The bankcard companies set interchange fees, which are paid by the merchant acquirer to the issuing financial institution.  The merchant acquirer typically passes this fee along with a discount or acquirer fee for processing services to its merchants.  Bankcard issuing institutions generate their revenue from the interest charged on revolving balances, and from the interchange, late, over-limit, cash advance, and card fees.  Merchant-acquiring institutions, which assist in clearing and settling credit card transactions, generate most of their revenue from the acquiring and other processing fees (e.g., charge-back processing and account maintenance) they charge to the merchant.

 

Figure 5 - Credit Card Clearing

Legend: Solid lines represent the flow of information and dashed lines represent the flow of funds.

Figure 5: Credit Card Clearing and Settlement

Figure 5 illustrates the payment and information flows for a typical credit card transaction.  In this example, the consumer pays a merchant with a credit card (step 1).  The merchant electronically transmits the data, at the POS and through the bankcard company's electronic network, to the card issuer for authorization (steps 2 and 3).  If approved, the merchant receives the authorization to capture funds, and the cardholder accepts liability by signing the credit voucher (steps 4, 5, and 6).  In cases involving purchases under $25, the cardholder does not have to sign.  The merchant receives payment, net of fees, by submitting captured credit card transactions to its financial institution in batches or at the end of the day (steps 7 and 8).  The merchant acquirer forwards the sales draft data to the bankcard company, who forwards the data to the card issuer (steps 9 and 10).  The bankcard company determines each financial institution's net debit position.  The bankcard company's settlement financial institution coordinates issuing and acquiring settlement positions.  Members with net debit positions (generally issuers) send owed funds to the company's settlement financial institution, which transmits owed funds to the merchant acquirers.  The settlement process takes place using a separate payment network such as Fedwire® (step 11).  Each business day, the association's settlement financial institution receives information from the association about issuer and acquirer positions, sending Fedwire® 1031 draw-down messages to all of its issuers with instructions to fund their settlement accounts for those amounts.  The association's settlement financial institution debits issuer accounts for those amounts and credits the appropriate acquiring financial institution accounts.  If an issuer does not fund its account on time, the association will intercede, cover the short position, and assess a penalty fee on the issuer. The card issuer will then present the transaction on the cardholder's next monthly statement (step 12).  The cardholder makes a payment for the charges incurred in accordance with the cardholder agreement.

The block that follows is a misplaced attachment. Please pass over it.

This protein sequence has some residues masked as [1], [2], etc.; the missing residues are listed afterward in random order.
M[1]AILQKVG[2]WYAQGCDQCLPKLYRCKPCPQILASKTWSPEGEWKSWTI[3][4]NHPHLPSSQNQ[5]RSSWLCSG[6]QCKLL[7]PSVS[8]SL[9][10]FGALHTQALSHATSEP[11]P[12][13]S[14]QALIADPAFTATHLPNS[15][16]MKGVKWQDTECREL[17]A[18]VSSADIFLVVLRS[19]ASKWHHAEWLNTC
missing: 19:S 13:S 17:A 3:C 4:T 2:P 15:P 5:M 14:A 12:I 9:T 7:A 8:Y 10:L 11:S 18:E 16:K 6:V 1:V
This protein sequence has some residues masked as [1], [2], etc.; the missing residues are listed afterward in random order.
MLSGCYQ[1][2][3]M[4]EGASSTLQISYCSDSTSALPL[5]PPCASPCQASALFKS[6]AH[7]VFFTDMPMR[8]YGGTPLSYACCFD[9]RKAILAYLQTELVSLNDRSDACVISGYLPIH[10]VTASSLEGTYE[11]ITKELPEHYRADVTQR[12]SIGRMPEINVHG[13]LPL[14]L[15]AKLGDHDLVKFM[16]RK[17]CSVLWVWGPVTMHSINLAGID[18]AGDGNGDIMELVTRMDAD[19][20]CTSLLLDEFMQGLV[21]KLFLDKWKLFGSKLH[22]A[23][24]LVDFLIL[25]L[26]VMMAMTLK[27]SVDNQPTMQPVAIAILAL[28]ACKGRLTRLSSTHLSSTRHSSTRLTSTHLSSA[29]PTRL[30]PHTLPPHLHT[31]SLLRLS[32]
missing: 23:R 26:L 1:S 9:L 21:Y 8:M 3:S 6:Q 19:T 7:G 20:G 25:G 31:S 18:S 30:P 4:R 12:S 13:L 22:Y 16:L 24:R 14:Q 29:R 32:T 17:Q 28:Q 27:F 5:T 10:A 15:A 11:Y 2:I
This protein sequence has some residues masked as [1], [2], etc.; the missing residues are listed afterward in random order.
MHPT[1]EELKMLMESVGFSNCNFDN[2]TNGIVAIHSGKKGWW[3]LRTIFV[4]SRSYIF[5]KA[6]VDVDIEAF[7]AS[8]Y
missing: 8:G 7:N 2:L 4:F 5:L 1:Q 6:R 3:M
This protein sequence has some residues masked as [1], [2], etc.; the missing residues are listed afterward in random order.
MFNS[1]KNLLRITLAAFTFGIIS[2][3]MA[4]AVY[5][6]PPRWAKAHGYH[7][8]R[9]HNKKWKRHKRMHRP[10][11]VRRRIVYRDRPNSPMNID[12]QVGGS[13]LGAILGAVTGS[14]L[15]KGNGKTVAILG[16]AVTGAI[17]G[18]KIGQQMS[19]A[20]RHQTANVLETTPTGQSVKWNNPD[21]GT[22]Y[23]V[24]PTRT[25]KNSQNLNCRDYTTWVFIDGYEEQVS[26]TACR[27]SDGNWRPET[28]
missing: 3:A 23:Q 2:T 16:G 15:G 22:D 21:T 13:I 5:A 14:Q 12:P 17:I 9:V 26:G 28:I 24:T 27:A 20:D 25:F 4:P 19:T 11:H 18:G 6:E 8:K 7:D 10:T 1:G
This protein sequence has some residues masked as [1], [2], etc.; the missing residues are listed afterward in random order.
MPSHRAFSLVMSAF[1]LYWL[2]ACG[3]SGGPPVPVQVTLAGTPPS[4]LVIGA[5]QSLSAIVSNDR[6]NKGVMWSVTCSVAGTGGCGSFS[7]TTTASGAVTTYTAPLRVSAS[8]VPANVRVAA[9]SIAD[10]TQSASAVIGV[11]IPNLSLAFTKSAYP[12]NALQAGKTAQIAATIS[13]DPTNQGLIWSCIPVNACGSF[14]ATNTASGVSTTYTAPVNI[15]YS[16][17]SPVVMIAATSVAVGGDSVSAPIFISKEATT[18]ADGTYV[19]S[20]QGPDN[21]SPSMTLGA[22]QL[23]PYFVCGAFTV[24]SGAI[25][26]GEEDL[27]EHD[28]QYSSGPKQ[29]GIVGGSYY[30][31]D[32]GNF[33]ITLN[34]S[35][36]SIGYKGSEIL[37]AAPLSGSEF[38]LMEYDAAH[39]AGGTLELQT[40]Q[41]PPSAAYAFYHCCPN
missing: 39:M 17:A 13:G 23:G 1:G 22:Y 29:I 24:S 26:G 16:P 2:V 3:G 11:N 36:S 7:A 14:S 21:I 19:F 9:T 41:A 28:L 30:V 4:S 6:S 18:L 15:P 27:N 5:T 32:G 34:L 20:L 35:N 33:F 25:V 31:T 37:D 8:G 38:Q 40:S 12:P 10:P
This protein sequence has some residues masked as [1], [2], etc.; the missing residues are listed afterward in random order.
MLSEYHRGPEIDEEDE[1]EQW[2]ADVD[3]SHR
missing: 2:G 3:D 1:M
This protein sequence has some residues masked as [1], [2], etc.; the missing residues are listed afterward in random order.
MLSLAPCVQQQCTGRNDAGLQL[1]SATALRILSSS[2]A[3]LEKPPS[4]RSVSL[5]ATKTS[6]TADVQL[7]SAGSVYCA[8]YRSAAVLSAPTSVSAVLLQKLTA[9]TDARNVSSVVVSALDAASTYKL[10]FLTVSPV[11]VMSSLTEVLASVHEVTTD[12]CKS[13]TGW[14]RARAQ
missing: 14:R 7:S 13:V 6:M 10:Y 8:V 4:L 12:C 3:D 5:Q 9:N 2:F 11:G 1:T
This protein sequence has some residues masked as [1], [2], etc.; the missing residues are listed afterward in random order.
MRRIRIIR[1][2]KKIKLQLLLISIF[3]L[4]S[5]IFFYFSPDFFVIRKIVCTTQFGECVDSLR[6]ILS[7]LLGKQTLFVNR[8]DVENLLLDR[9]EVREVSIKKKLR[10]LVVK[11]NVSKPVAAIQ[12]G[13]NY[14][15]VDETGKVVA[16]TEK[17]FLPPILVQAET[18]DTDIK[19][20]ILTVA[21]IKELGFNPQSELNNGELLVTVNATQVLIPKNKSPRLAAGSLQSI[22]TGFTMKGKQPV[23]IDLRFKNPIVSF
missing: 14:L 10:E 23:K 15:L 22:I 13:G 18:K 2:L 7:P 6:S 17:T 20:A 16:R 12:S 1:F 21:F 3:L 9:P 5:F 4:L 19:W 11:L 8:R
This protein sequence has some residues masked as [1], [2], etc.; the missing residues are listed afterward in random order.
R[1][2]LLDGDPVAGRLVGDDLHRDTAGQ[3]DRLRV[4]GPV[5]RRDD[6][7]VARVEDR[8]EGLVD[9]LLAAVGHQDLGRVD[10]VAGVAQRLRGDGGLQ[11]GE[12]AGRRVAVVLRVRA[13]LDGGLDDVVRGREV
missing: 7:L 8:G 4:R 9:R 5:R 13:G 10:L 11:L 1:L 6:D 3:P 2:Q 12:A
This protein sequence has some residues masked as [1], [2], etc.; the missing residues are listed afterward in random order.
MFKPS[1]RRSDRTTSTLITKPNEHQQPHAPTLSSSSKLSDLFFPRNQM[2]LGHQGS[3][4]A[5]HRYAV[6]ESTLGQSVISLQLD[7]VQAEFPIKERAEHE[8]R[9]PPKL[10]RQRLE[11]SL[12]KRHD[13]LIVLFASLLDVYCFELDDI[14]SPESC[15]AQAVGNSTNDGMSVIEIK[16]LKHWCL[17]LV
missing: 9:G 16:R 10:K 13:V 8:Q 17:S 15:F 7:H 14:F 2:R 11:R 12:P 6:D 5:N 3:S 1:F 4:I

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General Purpose Credit Cards